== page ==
Borscht is an Eastern European dish that translates as “sour soup” in Yiddish. The popular beet root variety is associated with Ukrainian cuisine, but variations of “sour soup” come from all over Eastern Europe, and can be ascribed to multiple ethnic groups.
My grandfather was a Jewish Ukrainian immigrant, and my grandmother was a Jewish Hungarian immigrant, and one of the many stories I heard about my Grandmother (who I was named after) was her delicious borscht. She served it cold, and without meat, in keeping with Jewish tradition.
I never knew my grandparents— they passed before I was born. But perhaps because of this, I treasure the traditions they practiced, especially if these traditions didn’t get passed on by my parents, except only through storytelling.
It’s taken years for me to gather the courage to attempt my own pot of borscht. I have wanted to make the meat variety— a hearty beef and pork stew, thick with beets and cabbage, but it always seemed daunting. Finally, I took my ingredients list to the store, and spoke with the butcher about how I could still get the necessary proteins without the bones, and without the hassle.
Following a recipe in Saveur Magazine simply titled Borscht, I substituted the pork shoulder and ham hock for simple, lean pork loins, and the beef chuck for stew-cut beef. I julienned the beets, added a tablespoon of horseradish, and substituted Greek yogurt instead of sour cream. Because I prefer more broth to my soups, I added 2-3 tall glasses of water to the pot once all the ingredients were added. Otherwise, I followed this classic, beet, meaty borscht recipe as its described on Saveur, and ended up with a delicious, hearty, sour stew that was convenient and nutritious!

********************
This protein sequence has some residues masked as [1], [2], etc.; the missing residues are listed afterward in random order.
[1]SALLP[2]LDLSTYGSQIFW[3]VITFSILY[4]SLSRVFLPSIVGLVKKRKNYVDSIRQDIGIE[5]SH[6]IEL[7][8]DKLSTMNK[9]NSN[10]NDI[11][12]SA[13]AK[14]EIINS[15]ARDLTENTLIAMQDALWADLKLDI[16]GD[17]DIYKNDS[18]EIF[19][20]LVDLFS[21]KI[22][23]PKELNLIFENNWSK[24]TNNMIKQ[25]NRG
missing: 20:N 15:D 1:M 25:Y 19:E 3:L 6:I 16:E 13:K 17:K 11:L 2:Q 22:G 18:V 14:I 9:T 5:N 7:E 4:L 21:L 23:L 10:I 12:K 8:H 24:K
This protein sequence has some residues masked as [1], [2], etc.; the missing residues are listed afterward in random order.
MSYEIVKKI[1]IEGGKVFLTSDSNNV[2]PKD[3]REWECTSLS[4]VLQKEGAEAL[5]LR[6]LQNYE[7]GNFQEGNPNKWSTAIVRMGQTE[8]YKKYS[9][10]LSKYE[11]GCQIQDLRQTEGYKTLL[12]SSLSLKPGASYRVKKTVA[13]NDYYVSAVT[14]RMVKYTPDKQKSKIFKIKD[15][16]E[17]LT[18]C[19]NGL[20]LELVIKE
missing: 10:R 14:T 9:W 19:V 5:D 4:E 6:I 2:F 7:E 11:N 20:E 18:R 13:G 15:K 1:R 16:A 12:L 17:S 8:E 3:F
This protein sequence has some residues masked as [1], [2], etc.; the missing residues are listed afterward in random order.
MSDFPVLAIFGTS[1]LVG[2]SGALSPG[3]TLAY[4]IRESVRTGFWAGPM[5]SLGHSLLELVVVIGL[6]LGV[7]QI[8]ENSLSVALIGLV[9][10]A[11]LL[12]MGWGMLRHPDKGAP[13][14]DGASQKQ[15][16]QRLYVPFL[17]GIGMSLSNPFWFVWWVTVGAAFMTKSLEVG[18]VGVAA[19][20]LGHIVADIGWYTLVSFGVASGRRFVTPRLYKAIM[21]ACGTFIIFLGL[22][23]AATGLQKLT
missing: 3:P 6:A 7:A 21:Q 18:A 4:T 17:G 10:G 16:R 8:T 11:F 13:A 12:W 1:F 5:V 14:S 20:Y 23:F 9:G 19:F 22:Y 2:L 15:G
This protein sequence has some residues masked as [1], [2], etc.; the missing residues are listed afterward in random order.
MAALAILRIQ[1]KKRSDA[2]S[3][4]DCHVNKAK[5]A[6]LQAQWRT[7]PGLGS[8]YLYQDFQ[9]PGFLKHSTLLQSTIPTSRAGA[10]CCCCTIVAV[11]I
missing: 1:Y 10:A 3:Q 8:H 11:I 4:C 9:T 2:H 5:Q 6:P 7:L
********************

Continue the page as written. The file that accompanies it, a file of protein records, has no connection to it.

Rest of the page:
Borscht is supposed to be thick enough for a spoon to stand up straight in it, and even with the added water, I’m able to achieve that! I love the sourness of this soup— a full cup of white wine vinegar offers a vibrant tang on the back of the tongue. More horseradish can be added to give some heat to the sinuses, if you desire.
I love reading about the history of food, and borscht provides plenty of fodder for the culinary-historian! It’s origins can be traced back thousands of years, though the Ukrainian beet version we know of today is on record as early as the mid-1600s. This particular dish gained popularity in the 19th century, as the Soviet Union expanded, and Eastern Europeans migrated throughout Europe and North America to escape persecution.
The version I made is a wonderful, comforting soup during cold winter months, but the chilled vegetarian version sounds perfect for spring and summer, and of course, for serving at Passover!
My Classic Ukrainian Borscht
1.5 lbs stew-cut beef
1.5 lbs pork loin
(3 sprigs of parsley, 3 sprigs of thyme, 3 sprigs of marjoram, 1 celery stalk, 1 small leek)
3 large or 6 small beets, skins removed and julienned
4 leeks, whites only, finely chopped
3 garlic cloves, roughly chopped
1 sweet onion, finely chopped
8 cups of beef broth
1 Savoy cabbage, cored and shredded
1 spoonful of Greek yogurt to serve
3 sprigs of dill, chopped to serve
Freshly ground black pepper to serve